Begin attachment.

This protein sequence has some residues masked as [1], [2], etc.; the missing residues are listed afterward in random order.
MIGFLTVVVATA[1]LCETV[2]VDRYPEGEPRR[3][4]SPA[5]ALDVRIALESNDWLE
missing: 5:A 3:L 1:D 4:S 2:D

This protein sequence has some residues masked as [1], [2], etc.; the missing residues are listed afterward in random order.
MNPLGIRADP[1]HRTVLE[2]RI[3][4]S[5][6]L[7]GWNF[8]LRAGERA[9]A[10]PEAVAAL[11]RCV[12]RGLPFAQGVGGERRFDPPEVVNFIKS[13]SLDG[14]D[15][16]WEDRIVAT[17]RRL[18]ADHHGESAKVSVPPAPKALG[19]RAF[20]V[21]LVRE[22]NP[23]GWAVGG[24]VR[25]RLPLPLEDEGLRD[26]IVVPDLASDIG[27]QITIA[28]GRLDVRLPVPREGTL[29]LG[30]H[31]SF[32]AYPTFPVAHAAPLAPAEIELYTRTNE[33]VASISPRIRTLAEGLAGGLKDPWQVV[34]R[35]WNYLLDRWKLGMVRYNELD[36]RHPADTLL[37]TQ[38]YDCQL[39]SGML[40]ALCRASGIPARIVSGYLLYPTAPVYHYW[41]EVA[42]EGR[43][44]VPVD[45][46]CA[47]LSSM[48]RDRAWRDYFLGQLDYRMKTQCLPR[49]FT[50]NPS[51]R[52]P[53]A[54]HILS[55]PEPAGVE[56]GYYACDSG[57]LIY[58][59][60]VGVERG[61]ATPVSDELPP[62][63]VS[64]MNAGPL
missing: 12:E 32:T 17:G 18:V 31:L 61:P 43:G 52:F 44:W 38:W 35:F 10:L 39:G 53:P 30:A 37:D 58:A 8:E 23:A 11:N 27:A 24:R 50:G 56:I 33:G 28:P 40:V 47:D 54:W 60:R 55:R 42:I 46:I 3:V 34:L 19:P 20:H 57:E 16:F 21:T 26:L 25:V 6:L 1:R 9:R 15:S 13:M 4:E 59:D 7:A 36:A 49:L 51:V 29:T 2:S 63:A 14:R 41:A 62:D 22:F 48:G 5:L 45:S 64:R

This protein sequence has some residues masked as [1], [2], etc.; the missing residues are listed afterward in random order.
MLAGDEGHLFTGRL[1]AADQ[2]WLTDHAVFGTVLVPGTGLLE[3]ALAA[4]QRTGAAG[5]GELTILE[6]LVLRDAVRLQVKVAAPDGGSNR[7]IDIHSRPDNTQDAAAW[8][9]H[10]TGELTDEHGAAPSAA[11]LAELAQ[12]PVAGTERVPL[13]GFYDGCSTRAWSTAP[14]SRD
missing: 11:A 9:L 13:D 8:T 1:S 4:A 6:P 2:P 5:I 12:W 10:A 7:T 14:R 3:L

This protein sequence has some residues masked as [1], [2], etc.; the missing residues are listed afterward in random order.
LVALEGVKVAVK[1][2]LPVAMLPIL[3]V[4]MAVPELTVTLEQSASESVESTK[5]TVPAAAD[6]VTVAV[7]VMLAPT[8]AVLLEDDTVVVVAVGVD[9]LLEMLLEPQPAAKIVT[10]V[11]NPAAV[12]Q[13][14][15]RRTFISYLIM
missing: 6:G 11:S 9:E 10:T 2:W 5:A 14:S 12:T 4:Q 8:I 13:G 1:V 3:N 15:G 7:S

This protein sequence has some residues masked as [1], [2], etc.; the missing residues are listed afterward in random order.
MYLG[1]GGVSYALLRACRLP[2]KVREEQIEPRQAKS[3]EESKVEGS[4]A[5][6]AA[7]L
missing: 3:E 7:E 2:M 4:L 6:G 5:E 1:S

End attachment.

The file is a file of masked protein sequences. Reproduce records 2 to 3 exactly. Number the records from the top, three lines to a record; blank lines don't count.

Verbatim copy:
This protein sequence has some residues masked as [1], [2], etc.; the missing residues are listed afterward in random order.
MNPLGIRADP[1]HRTVLE[2]RI[3][4]S[5][6]L[7]GWNF[8]LRAGERA[9]A[10]PEAVAAL[11]RCV[12]RGLPFAQGVGGERRFDPPEVVNFIKS[13]SLDG[14]D[15][16]WEDRIVAT[17]RRL[18]ADHHGESAKVSVPPAPKALG[19]RAF[20]V[21]LVRE[22]NP[23]GWAVGG[24]VR[25]RLPLPLEDEGLRD[26]IVVPDLASDIG[27]QITIA[28]GRLDVRLPVPREGTL[29]LG[30]H[31]SF[32]AYPTFPVAHAAPLAPAEIELYTRTNE[33]VASISPRIRTLAEGLAGGLKDPWQVV[34]R[35]WNYLLDRWKLGMVRYNELD[36]RHPADTLL[37]TQ[38]YDCQL[39]SGML[40]ALCRASGIPARIVSGYLLYPTAPVYHYW[41]EVA[42]EGR[43][44]VPVD[45][46]CA[47]LSSM[48]RDRAWRDYFLGQLDYRMKTQCLPR[49]FT[50]NPS[51]R[52]P[53]A[54]HILS[55]PEPAGVE[56]GYYACDSG[57]LIY[58][59][60]VGVERG[61]ATPVSDELPP[62][63]VS[64]MNAGPL
missing: 12:E 32:T 17:G 18:V 31:L 61:P 43:G 52:F 44:W 38:W 35:F 10:L 39:G 53:P 30:A 37:D 58:A 8:E 23:A 11:N 27:A 24:R 50:G 56:I 33:G 28:P 40:V 47:D 54:W 60:R 55:R 42:I 46:I 3:V 34:L 19:P 20:H 57:E 16:F 21:T 26:L 25:V 6:L 1:R 9:R 15:S 13:M 4:E 59:D 7:A 36:A 49:L 51:V 29:T 2:S 63:A 14:R 41:A 62:D 22:F 48:G 5:L 45:S 64:R

This protein sequence has some residues masked as [1], [2], etc.; the missing residues are listed afterward in random order.
MLAGDEGHLFTGRL[1]AADQ[2]WLTDHAVFGTVLVPGTGLLE[3]ALAA[4]QRTGAAG[5]GELTILE[6]LVLRDAVRLQVKVAAPDGGSNR[7]IDIHSRPDNTQDAAAW[8][9]H[10]TGELTDEHGAAPSAA[11]LAELAQ[12]PVAGTERVPL[13]GFYDGCSTRAWSTAP[14]SRD
missing: 11:A 9:L 13:D 8:T 1:S 4:A 6:P 2:P 5:I 12:W 10:A 7:T 14:R 3:L